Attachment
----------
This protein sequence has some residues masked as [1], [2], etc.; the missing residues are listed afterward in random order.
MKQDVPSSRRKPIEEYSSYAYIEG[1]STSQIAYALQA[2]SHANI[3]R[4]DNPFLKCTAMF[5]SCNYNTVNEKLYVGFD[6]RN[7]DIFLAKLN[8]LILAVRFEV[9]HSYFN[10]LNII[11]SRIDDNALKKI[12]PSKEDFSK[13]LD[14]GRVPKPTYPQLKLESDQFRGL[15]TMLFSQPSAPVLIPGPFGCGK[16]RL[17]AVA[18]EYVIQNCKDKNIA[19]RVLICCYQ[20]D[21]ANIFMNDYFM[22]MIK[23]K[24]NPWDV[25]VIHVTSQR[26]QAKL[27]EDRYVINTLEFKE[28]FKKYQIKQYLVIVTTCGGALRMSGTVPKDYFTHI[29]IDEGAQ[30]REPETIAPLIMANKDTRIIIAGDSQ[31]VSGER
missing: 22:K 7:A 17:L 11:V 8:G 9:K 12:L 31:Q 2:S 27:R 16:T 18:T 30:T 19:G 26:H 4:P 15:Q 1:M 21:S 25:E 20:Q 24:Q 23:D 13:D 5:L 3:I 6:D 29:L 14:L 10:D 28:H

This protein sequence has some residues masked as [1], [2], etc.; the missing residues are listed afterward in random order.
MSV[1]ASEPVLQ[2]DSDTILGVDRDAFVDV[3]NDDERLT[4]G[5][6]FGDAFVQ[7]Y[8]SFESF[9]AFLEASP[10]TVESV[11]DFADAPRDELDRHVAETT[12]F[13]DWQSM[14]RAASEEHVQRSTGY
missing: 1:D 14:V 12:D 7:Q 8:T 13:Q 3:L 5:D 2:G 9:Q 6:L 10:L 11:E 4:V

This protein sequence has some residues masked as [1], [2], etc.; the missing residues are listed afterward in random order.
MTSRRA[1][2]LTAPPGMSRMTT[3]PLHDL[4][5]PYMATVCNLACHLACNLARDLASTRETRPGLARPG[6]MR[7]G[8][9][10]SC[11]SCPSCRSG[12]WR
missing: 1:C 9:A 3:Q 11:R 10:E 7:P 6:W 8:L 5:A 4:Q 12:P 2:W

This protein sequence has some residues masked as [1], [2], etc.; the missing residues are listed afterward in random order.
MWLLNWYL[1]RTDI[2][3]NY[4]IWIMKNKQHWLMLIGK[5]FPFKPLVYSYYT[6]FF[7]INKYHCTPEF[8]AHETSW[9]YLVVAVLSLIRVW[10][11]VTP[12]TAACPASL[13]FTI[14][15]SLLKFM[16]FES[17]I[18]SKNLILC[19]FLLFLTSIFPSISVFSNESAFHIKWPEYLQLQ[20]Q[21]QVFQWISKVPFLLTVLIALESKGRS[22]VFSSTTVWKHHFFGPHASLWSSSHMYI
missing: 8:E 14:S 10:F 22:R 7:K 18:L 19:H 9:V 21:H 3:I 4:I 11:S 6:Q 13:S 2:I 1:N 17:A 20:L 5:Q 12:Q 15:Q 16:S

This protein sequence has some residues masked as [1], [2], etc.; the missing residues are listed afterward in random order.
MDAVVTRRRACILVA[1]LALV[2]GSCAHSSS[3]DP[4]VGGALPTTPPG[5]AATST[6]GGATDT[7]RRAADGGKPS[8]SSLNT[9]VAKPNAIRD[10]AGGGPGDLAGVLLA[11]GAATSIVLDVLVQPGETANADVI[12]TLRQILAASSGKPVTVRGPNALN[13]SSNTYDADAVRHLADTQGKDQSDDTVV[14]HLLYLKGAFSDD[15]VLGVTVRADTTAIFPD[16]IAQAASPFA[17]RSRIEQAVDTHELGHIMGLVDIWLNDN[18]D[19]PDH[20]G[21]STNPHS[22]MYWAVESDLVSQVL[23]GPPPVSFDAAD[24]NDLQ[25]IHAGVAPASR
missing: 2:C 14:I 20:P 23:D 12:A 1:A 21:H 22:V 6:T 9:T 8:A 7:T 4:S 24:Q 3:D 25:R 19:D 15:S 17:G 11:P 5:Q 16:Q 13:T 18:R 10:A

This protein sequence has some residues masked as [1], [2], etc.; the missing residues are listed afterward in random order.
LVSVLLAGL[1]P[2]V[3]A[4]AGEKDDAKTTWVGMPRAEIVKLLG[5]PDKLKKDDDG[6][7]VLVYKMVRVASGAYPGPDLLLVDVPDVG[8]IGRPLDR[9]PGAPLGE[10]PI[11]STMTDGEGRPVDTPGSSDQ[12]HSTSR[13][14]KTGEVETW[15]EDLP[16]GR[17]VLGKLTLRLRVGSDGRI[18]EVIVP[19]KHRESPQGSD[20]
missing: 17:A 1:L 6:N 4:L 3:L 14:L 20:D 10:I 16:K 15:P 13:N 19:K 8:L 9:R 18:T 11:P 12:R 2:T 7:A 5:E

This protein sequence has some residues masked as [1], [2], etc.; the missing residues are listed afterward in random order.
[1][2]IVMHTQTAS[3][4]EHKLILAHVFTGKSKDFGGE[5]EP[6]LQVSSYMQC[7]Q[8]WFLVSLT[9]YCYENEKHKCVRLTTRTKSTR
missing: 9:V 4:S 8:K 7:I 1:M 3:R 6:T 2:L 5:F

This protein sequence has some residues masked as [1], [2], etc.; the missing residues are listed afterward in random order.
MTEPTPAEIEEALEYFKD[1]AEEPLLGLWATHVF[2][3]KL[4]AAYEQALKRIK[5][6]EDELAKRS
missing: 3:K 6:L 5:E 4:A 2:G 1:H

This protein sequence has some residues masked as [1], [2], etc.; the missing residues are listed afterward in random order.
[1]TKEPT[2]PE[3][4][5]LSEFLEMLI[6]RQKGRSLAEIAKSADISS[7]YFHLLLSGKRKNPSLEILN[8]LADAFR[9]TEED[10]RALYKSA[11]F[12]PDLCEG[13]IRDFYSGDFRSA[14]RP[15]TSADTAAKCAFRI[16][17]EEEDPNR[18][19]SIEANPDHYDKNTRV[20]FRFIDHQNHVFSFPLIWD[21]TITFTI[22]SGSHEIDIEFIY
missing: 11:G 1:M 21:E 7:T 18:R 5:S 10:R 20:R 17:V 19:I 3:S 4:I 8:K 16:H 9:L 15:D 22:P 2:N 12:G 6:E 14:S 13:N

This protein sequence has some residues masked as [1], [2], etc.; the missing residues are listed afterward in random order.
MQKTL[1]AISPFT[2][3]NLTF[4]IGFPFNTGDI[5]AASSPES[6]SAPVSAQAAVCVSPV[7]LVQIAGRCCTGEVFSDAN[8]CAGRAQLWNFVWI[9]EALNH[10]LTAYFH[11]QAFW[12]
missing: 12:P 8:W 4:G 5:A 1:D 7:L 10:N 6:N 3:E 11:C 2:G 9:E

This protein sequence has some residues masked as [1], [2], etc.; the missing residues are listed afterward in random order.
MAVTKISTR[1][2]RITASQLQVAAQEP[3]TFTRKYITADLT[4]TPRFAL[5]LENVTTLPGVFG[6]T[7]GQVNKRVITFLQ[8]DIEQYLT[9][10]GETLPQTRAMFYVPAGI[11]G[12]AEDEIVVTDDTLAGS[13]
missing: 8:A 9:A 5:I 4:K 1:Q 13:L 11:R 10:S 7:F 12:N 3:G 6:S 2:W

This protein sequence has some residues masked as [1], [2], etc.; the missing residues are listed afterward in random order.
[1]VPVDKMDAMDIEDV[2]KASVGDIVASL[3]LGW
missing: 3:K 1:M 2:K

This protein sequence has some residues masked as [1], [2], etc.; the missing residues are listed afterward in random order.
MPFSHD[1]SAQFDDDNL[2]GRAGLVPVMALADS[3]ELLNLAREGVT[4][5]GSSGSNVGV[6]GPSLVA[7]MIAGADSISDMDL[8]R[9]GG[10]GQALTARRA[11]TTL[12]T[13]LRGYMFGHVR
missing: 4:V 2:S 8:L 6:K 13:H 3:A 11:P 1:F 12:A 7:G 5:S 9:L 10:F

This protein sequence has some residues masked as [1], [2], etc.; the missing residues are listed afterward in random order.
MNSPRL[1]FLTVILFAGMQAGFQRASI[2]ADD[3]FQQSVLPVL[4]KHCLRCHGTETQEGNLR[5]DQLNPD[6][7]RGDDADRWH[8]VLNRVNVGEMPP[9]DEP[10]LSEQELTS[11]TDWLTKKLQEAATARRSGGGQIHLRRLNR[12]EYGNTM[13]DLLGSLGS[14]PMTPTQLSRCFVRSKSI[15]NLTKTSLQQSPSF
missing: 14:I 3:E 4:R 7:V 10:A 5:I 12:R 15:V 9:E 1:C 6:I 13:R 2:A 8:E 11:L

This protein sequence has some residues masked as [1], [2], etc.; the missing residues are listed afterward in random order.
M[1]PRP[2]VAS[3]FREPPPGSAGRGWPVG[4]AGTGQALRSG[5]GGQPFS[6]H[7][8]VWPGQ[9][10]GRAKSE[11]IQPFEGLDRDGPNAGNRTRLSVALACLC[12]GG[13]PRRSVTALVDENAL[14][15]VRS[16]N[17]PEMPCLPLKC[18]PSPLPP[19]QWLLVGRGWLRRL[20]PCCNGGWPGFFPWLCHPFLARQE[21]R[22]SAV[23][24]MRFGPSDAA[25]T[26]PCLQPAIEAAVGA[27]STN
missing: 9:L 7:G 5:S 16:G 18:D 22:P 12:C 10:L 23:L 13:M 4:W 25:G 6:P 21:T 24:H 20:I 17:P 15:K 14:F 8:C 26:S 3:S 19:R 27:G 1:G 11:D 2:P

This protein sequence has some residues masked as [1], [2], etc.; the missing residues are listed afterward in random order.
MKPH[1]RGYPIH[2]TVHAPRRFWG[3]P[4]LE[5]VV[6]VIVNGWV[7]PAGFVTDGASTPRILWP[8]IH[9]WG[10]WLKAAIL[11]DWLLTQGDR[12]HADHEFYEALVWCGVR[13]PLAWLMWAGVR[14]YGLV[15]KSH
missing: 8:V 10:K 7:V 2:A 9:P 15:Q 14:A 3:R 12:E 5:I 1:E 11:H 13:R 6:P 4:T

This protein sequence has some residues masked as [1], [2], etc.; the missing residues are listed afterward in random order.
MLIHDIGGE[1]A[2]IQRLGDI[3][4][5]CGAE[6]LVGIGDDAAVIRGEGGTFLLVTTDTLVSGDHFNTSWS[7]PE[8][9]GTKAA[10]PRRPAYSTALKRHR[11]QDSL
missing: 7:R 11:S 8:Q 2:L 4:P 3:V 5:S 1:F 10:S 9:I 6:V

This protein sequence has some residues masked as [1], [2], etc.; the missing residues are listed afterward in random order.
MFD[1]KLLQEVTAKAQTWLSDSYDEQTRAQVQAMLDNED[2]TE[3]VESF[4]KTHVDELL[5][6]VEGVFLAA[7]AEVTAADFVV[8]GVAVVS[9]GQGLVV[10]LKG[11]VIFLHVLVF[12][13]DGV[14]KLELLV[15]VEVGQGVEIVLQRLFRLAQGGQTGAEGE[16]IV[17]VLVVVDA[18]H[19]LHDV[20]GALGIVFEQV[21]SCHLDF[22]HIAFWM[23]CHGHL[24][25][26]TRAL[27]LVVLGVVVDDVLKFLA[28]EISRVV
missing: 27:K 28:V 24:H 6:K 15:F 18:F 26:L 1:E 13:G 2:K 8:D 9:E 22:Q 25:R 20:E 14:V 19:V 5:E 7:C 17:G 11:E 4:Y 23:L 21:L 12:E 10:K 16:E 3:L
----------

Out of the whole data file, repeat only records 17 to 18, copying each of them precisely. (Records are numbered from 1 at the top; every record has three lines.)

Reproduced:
This protein sequence has some residues masked as [1], [2], etc.; the missing residues are listed afterward in random order.
MLIHDIGGE[1]A[2]IQRLGDI[3][4][5]CGAE[6]LVGIGDDAAVIRGEGGTFLLVTTDTLVSGDHFNTSWS[7]PE[8][9]GTKAA[10]PRRPAYSTALKRHR[11]QDSL
missing: 7:R 11:S 8:Q 2:L 4:P 3:V 5:S 1:F 10:S 9:I 6:V

This protein sequence has some residues masked as [1], [2], etc.; the missing residues are listed afterward in random order.
MFD[1]KLLQEVTAKAQTWLSDSYDEQTRAQVQAMLDNED[2]TE[3]VESF[4]KTHVDELL[5][6]VEGVFLAA[7]AEVTAADFVV[8]GVAVVS[9]GQGLVV[10]LKG[11]VIFLHVLVF[12][13]DGV[14]KLELLV[15]VEVGQGVEIVLQRLFRLAQGGQTGAEGE[16]IV[17]VLVVVDA[18]H[19]LHDV[20]GALGIVFEQV[21]SCHLDF[22]HIAFWM[23]CHGHL[24][25][26]TRAL[27]LVVLGVVVDDVLKFLA[28]EISRVV
missing: 27:K 28:V 24:H 6:K 15:F 18:F 26:L 1:E 13:G 2:K 8:D 9:E 22:Q 25:R 20:E 14:V 19:V 5:E 7:C 17:G 11:E 4:Y 23:L 21:L 12:E 10:K 16:E 3:L